The more petals Lionel swept into his garbage bag, the more there seemed to be. His back, slightly crooked with age, burned in protest as he continued to stoop and work.
A man in a long coat stood watching him on the opposite side of the long hallway. Lionel figured he’d go away eventually, but the man stayed, idly flipping a green coin.
“Can I help you?” Lionel asked, growing annoyed.
“They make elders do this? Can’t the maintenance frames handle it?”
“Speeds things up. The petals get everywhere from the… whatever the kids call it.”
“That’s the one.”
“Come on! No one’s too old to celebrate Crimson Days.”
“My wife died the day the Tower fell.”
The man stared at the ceiling. Lionel continued to sweep.
“I got nothing to do today,” the man said. “Let me take care of this for you.”
Lionel dumped another dustpan full of petals into his bag, then turned and walked right into the man’s outstretched hand: palm up, full of glowing, sapphire cubes.
“Lotta Glimmer,” Lionel said, eyeing the money and the man in turn.
“Yours. Let me finish this job for you.”
“You a Guardian?”
Lionel stared down at the pure material potential sitting in the man’s hand.
“I’ll take your vest and hat, too,” said the man. “Please.”
The man took off his coat and put on Lionel’s orange vest. He put on Lionel’s hat and pulled it low, covering his eyes. As he walked, he passed a frame diligently sweeping the connecting antechamber, and paused to point back toward the petal-strewn hallway he’d just come from. “You missed a spot,” he said. The frame stared at him, then at the hallway. It marched towards its new objective.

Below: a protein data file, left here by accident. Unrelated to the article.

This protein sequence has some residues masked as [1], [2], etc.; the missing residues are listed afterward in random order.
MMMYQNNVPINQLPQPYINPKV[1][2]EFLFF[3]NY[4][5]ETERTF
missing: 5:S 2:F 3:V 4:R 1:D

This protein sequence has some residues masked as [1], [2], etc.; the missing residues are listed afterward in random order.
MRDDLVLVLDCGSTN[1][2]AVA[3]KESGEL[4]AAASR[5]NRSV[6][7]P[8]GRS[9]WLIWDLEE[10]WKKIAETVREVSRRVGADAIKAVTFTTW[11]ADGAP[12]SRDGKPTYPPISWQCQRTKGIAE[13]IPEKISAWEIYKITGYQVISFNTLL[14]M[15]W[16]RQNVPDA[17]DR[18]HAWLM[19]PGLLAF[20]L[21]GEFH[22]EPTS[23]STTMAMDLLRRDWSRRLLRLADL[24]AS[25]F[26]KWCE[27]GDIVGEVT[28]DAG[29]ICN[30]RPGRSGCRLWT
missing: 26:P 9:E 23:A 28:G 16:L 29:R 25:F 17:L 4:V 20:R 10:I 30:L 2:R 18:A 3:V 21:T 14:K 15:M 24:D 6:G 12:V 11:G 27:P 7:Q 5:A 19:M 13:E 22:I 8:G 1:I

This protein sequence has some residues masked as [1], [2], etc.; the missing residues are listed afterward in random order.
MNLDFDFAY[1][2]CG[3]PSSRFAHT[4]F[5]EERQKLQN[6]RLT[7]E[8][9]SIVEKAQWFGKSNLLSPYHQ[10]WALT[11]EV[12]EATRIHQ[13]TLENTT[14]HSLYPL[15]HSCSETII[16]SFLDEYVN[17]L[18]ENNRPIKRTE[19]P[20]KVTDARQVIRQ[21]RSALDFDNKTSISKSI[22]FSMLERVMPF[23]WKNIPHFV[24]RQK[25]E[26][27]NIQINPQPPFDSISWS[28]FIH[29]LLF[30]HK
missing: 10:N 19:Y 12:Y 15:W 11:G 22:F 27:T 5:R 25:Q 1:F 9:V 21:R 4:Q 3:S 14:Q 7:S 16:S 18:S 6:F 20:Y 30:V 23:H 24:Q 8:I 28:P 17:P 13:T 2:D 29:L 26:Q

The man continued his walk.
Warlock Aunor Mahal brushed past a maintenance worker in an orange vest emptying a trash can into a large plastic bag. The door to the Consensus closed heavily behind her.
The Vanguard and representatives from various City factions had gathered around a massive table. Cayde’s seat was empty.
“The Drifter poses no immediate threat to the population,” Zavala was saying to the Consensus as Aunor approached. “Therefore, we motion to grant him a more permanent lease—"
“My Order disagrees,” she cut in fiercely.
Zavala turned. With a slight incline of his head, he gestured from her to the rest of the group, “This is Warlock Aunor, representing the Praxic Order.”
“I have paperwork to file, so I’ll make this short,” she said. “If the Vanguard is willing, the Praxic Order would like to excise the Drifter from the City. Immediately. We’ll do it ourselves.”
Zavala turned to look at her. “The Praxic opinion is noted. But the City welcomes all Guardians—“
“He’s no Guardian.”
“The City welcomes all of humanity who are willing to stand in defense of the City.”
“Commander, with due respect, you asked the Order to have a voice in this discussion.” She looked Zavala in the eye, and swept her gaze around the table to address the Consensus and Ikora. “The Praxic Order has existed since the founding of the City to keep artifacts of the Darkness out of Guardian hands. In our opinion, the Drifter represents as great a threat to our people as Ghaul or the Taken King.”
“Go on, girl,” Executor Hideo said, steepling his fingers.
“She is no ‘girl,’” Ikora hissed.
Aunor ignored them both, continuing, “The Drifter has convinced the Guardian population to use the Taken as a weapon. To murder Guardians.”
“There have been no final deaths,” said Zavala.
“That we know of,” Aunor replied. “You’re allowing that man to normalize interaction with the Taken.”
Ikora and Zavala shared a look.
“The past few months, the Praxic Order has seen a historic number of Guardians go rogue.”
“’Rogue,’ ‘rogue,’ what is ‘rogue,’” Arach Jalaal said. “Everyone is a rogue now. It is fashionable to be a rogue.”
“You’ll see it in my report,” Aunor said. “Some have adopted the name ‘Dredgen.’ You want my professional opinion? Ideas are powerful things, and the Drifter has too many. Board that travesty he calls a ship and throw him out an airlock, before the City sees another Dark Age.”
The Vanguard and the Consensus looked at her in silence.
“I have paperwork to file,” she said again, turning around. “You know where my office is.” As she left, she saw that same maintenance worker had fallen asleep in the entrance way, hat over his eyes, leaning against a trash can. She narrowed her eyes.